Science, Gender Stereotypes…and Kids’ Clothing

Closing in on Saturn (click to enlarge)
NASA’s Cassini spacecraft closing on on Saturn. (Courtesy of NASA)

Before I tell you this story, there are few things you should know about me:

  1. I am a feminist.
  2. I have a fancy seven-year-old daughter who loves science and math.
  3. I edit children’s nonfiction for a living.
  4. I’m the pesky type of person who actually writes to my elected officials and others when I feel that something needs to be addressed.

I don’t talk about any of these very often on this blog mostly because none of them are really what the blog is about (though anyone who knows me can attest to the fact that I can talk about any and all of these things endlessly).

Last week, I got an email that raised the hackles of the feminist, mother, nonfiction editor, and overall citizen in me. Surprisingly, this email was Lands End.

It featured an awesome long-sleeve t-shirt with Saturn on it. Since I’ve got an astronomy-type kid, I clicked through to look at the t-shirts. There animals, planets—all kinds of cool, scienc-y stuff on them. Then I realized that I was in the boys’ section of the website. I went to check out the girls section, just to see what they had there, and an unpleasant surprise awaited me. There was no science to be found. No planets, no sharks—nothing.

Or, rather, I shouldn’t say nothing. There were plenty of hearts, flowers, and ponies. Now, don’t get me wrong, I like hearts, flowers, and ponies as much as the next gal. But I also have a daughter who, while she likes sparkly clothes, also really likes Saturn.

I thought about buying her one of the boys’s shirts, and then I just got mad. Why can’t the girls shirts have cool science on them? What kind of message is Lands End sending by featuring science only on the boys clothing?

So, I wrote and asked them these very questions. I got a quick response from a customer service rep who said she was passing on my concerns because, she wrote, “You have a very valid point.”

Then I got the official response from the higher ups: “I’m sorry that we disappointed you with the design of our Boy’s and Girl’s Graphic Tees.” But that was about it—a couple of paragraphs repeating the same thing: that essentially there’s nothing wrong with their product—it’s just that I’m personally disappointed in it. In the same way, say that I might be disappointed that the color faded after a couple of washes or something.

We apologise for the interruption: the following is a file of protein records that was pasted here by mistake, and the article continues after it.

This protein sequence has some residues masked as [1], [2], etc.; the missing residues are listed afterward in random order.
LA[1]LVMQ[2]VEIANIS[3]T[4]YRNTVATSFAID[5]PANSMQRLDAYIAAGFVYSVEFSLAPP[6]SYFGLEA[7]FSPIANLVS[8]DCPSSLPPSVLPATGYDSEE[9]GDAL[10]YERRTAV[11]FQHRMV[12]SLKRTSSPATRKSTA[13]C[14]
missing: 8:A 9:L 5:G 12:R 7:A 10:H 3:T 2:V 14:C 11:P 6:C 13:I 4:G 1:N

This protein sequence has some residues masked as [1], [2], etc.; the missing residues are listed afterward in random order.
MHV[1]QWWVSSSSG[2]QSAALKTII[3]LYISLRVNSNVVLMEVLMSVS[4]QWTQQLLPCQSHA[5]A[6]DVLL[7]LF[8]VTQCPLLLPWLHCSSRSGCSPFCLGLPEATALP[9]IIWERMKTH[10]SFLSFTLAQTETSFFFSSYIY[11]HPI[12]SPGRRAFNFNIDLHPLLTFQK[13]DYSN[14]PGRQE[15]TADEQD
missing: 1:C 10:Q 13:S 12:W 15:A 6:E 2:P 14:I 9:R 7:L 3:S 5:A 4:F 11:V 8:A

To say that I was hoping for more from a company I frequently buy stuff from is an understatement. So, I wrote back and told them that. It will come as no surprise that I got no further response.

The thing is, I know this isn’t some earth-shattering problem. But it’s part of a real problem in our society—we allow these sneaky gender stereotypes to creep unnoticed into our world and they only help reinforce wrong ideas that are already there.

Girls aren’t going into the sciences at the rate we’d like them to. Could it be, in part, because we tell them in big and little ways that science isn’t for them? And don’t get me started on the muddy, ugly colors that the boys’ shirts come in and all the bad gender issues involved in that.

We can do better. We have to do better. We want our kids to live in a world where they can wear bright purple no matter what their gender. Where they can love science and still wear sparkles. We want our kids to be able to just be themselves, without the weight of societal gender expectations weighing them down.

In the meantime, I bought my daughter a great Saturn t-shirt from Zazzle in a color that she likes.  And, yeah, I got into a little bit of fight with Lands End. But it’s fight I’m willing to engage in for my kid—and for all the kids who I hope are reading the nonfiction books that I help guide into the world.

Science rocks—whether you’re a boy or a girl.